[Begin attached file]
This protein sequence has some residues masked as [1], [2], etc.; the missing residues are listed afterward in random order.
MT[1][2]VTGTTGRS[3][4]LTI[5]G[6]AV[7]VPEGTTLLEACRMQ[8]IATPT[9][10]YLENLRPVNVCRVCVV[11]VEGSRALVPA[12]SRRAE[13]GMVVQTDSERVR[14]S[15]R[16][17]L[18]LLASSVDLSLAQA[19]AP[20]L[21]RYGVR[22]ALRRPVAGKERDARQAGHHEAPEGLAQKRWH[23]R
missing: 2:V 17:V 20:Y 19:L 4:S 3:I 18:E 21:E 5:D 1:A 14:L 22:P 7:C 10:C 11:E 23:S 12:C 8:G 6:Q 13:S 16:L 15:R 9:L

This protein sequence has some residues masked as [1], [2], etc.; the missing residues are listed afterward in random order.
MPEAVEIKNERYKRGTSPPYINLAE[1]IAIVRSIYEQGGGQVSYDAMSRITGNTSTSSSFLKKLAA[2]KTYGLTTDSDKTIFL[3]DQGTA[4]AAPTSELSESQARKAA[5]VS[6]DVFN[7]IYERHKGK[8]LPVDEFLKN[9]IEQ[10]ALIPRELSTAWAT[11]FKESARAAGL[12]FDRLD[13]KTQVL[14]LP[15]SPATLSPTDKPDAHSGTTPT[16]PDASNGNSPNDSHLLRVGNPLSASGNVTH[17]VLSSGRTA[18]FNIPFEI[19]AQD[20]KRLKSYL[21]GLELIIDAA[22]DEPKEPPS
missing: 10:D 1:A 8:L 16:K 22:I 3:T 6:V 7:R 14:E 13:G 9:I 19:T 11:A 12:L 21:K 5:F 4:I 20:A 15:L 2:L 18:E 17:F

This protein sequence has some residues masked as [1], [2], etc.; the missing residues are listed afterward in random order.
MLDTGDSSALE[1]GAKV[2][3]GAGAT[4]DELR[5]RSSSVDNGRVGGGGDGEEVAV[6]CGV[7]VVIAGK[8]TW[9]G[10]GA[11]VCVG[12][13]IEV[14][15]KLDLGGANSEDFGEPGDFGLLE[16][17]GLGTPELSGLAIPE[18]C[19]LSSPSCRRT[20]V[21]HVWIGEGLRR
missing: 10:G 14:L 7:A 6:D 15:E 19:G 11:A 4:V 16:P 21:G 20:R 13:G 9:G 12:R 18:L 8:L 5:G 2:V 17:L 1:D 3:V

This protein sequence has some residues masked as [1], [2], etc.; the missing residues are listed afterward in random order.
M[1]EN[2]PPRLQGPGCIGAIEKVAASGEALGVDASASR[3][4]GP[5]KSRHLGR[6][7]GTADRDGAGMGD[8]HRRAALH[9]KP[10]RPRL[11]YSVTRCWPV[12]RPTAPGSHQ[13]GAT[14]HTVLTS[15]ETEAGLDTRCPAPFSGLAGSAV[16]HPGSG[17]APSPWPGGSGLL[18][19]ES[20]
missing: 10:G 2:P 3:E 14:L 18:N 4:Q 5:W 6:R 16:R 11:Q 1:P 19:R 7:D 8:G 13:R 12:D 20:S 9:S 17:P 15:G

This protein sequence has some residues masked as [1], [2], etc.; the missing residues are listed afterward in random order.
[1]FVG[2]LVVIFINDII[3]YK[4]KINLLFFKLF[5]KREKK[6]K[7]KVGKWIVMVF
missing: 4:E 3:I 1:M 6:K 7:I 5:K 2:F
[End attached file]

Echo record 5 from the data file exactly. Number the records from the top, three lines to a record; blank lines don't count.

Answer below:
This protein sequence has some residues masked as [1], [2], etc.; the missing residues are listed afterward in random order.
[1]FVG[2]LVVIFINDII[3]YK[4]KINLLFFKLF[5]KREKK[6]K[7]KVGKWIVMVF
missing: 4:E 3:I 1:M 6:K 7:I 5:K 2:F